Elsewhere, nursing his painfully wounded finger and leg, Lieutenant Colonel Larkin ordered extra guards posted on the perimeter of the filed and on the various roads leading into the base. Men not engaged in active defence went to work fighting the many fires. Drivers parked what trucks and automobiles had remained intact on the runways to prevent any possible landings by airborne troops. Although hardly transforming Ewa into a fortress, the Marines ensured that they would be ready for any future attack.


Undoubtedly, most of the men at Ewa expected -- correctly -- that the Japanese would return. At about 0835 hours, enemy planes again made their appearance in the sky over Ewa, but this time, Marines stood or crouched ready and waiting for what proved to be Lieutenant Commander Takahashi's dive bombing unit from the aircraft carrier HIJMS Shokaku, returning from its attacks on NAS Pearl Harbor and the Hickam Field, roaring in from just above the treetops. Initially, their targets appeared to be the planes, but, seeing that most had already been destroyed, the enemy pilots turned to strafing buildings and people in a "heavy and prolonged" assault.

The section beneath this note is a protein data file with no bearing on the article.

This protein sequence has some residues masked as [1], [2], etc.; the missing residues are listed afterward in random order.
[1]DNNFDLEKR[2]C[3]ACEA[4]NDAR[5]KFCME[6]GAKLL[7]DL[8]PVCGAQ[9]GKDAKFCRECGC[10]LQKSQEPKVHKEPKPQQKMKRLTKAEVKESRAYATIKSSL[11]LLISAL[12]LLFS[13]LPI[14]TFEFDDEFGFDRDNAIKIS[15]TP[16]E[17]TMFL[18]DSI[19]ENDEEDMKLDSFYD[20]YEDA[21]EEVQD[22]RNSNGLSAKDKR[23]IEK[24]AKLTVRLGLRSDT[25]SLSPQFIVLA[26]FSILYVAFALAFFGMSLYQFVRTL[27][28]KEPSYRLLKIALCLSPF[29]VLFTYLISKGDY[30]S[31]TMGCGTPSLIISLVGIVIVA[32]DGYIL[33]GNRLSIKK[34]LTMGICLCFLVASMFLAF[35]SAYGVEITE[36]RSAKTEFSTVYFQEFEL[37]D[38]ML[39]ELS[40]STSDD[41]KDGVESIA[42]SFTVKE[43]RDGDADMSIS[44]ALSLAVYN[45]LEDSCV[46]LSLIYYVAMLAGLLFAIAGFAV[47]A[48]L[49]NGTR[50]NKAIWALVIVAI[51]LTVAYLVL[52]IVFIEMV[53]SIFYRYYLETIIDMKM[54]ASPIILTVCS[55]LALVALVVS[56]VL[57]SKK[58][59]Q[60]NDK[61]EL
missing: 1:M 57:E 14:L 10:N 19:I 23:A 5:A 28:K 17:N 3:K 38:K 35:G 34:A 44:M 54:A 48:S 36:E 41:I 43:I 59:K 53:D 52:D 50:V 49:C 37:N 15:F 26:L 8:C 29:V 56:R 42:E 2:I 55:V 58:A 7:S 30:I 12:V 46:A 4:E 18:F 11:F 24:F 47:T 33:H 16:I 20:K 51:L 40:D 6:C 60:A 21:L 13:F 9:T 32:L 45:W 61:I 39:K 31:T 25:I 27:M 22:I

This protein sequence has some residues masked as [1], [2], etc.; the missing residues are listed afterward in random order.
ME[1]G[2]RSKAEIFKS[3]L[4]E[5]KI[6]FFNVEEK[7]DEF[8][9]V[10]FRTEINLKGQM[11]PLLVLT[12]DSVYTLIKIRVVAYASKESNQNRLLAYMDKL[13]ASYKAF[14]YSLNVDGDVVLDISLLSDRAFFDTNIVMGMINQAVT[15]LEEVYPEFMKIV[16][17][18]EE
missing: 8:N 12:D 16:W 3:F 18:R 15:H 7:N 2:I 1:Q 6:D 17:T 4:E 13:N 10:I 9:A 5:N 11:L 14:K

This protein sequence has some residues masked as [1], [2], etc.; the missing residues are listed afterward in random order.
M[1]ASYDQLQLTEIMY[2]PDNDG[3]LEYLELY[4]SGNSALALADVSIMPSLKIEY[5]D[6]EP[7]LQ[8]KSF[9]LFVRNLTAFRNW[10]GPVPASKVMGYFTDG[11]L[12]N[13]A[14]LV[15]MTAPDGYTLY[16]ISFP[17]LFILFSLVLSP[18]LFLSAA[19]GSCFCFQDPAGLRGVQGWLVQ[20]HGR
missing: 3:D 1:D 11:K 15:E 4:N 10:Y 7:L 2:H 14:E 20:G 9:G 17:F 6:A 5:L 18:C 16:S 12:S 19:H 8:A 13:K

Better prepared than they had been when Lieutenant Commander Itaya's "Zekes" had opened the battle, Ewa's Marines met Takahashi's Aichi D3A1, Navy Type 99 Carrier Bomber Model 11 dive bombers (later assigned Allied Code Name "Val") with heavy fire from rifles, Thompson submachine guns, 30-calibre (7.62-millimeter) machine guns, and even pistols. In retaliation, after completing their strafing runs, the Japanese pilots pulled up in steep wing-overs, allowing their rear seat gunners to take advantage of the favorable deflection angle to spray the defenders with 7.7-millimeter (303-calibre) bullets. Marine observers later recounted that Shokaku's planes also dropped light bombs, perhaps of the 60-kilogram

(132.3-pound) variety, as they counted five small craters on the filed after the attack.